The words could not be translated properly, there was nothing in the English language to match the abhorrence conveyed in her curse, but the guide tried nevertheless. May you abide to witness the demise of your progeny.
At the time he hadn’t understood what the words meant. He’d been dumbstruck by her hatred, but remained confused by the intent behind them. He spent that night trying to understand the ramifications of what, for all it’s malicious delivery, sounded just a little like hoping he lived a long life.
Now, watching age lines form on those so familiar faces, he began to understand the intention of her words.
It had been inevitable; everything from the moment he had stood in front of that old woman had been leading up to this. He hadn’t expected it to hurt so much. Willow, Buffy, Giles, they had all done what mortals do best. Willow had been last, thank whatever God was still listening.
Giles had been first, gone in a screech of metal and fiberglass so mundane it shook them all. Dead on impact the paramedics had assured them, as though it was a comfort. After a while it was. Buffy was next, confused doctors calling it cancer in a voice that said they didn’t know what else to call death in the face of such accepting grief. They made soft jokes, calling the third time a charm. She was buried in a plot next to Giles in a corner of the vast lands the new Council headquarters was built upon, Willow leaning against him. He realised then that she was old too, her face lined by life and her hair the soft white of age.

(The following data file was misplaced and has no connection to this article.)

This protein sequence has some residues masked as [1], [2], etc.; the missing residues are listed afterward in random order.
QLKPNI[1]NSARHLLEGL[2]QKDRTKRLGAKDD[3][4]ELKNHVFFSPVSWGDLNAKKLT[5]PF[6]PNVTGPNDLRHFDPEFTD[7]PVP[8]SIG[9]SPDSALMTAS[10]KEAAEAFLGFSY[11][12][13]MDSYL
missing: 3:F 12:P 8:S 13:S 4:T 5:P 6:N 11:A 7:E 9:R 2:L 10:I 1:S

He laid his best friend to rest beside Buffy, surrounded by people who’d known her, but not the way he had. Not as the small girl terrified of telling her parents she’d gotten a B on her test in the fourth grade; not as the grief filled woman raging at the world for taking away her reason for living; not as a force of Life, determined to tell Evil that the world would keep spinning, no matter what it threw at them, because she was Love, and she was Hope and she would fight to her last breath to protect it.
He had long ago forgotten how to cry - too much anguish had left him barren - but as he stood at the hole in the ground that signaled the end of the only life he knew, he felt something bend, break.
People left in twos and threes, their forced cheer as they spoke of “the good times” making him grind his teeth. At last they were all gone and he watched from a distance as workers filled the hole in, covering the casket with dirt and chuckled jibes as they worked. A witch came and went, ensuring the body could never be used in ritual or forced to rise by magic. Eventually night fell, the few people who had stayed drifted away. The graveyard may not be on a hellmouth but most people were uncomfortable in a cemetery after dark.